Major new economic impact study hails success of Limerick’s 2014 designation in advance of bid for European Capital of Culture 2020.
44M generated for economy by Limerick City of Culture 2014 based on an economic impact assessment published on Mon 16 of June.
The economic impact study by Grant Thornton Ireland* assessed the impact of Limerick’s hosting of the National City of Culture title following a €12m year long programme of events which was aimed at showcasing Limerick as a vibrant city with a rich cultural community.
The Government investment attracted €4.5m additional funding to support implementation of the €12m programme.
Over 3,000 events took place in Limerick in 2014 as part of 156 projects with an estimated audience of 1.8m people. Royal De Luxe Giant’s Journey (Granny’s visit) in September 2014 attracted the largest audience ever assembled in Limerick for a single event – 230,000 people.
A separate social impact study** also published on Monday revealed 364 new local partnerships were formed and 2,504 Limerick artists were employed in various projects as a result of the year.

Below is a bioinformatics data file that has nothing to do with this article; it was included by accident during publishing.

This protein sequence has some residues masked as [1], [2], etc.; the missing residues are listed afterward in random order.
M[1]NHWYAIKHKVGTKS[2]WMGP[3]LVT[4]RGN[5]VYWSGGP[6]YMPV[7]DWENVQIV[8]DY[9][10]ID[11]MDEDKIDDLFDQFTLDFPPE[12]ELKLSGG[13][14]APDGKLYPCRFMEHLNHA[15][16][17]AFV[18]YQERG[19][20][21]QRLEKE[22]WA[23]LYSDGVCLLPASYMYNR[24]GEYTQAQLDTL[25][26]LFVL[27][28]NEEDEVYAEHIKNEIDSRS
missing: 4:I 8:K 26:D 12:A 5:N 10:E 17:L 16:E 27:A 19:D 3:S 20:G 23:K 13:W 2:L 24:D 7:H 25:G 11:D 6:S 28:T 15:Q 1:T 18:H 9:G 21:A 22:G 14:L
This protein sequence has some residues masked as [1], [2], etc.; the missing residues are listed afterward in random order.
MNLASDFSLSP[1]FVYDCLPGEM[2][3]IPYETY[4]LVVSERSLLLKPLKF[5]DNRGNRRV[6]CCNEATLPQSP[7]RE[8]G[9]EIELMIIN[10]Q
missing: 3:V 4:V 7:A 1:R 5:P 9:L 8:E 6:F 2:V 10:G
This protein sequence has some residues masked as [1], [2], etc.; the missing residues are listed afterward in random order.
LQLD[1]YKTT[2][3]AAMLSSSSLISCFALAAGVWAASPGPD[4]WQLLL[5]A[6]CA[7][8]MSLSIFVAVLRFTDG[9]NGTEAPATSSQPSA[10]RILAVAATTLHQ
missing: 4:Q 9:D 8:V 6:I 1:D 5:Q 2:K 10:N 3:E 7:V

Key findings of the 2014 designation based on the assessment of data by Grant Thornton include:
· Almost €30m was spent by people attending LNCoC events
· The €12m invested into the cultural services sector during the Limerick National City of Culture (LNCoC) programme generated a minimum €13.4m benefit to the regional and national economy including €1.4m indirect and induced benefits.
· The year long programme generated a €13m cumulative advertising value (AVE) based on a total of 4,887 press and broadcast articles during 2014 (Analysis Kantar Media)
· On average 86% of the business community felt LNCoC had a positive impact on image/perception, future confidence, business activity and social inclusion
· Almost 60% of the business community felt that activity levels in 2015 are higher than they were prior to LNCoC
Other key findings from the report:
· Almost 50% of the events were offered free of charge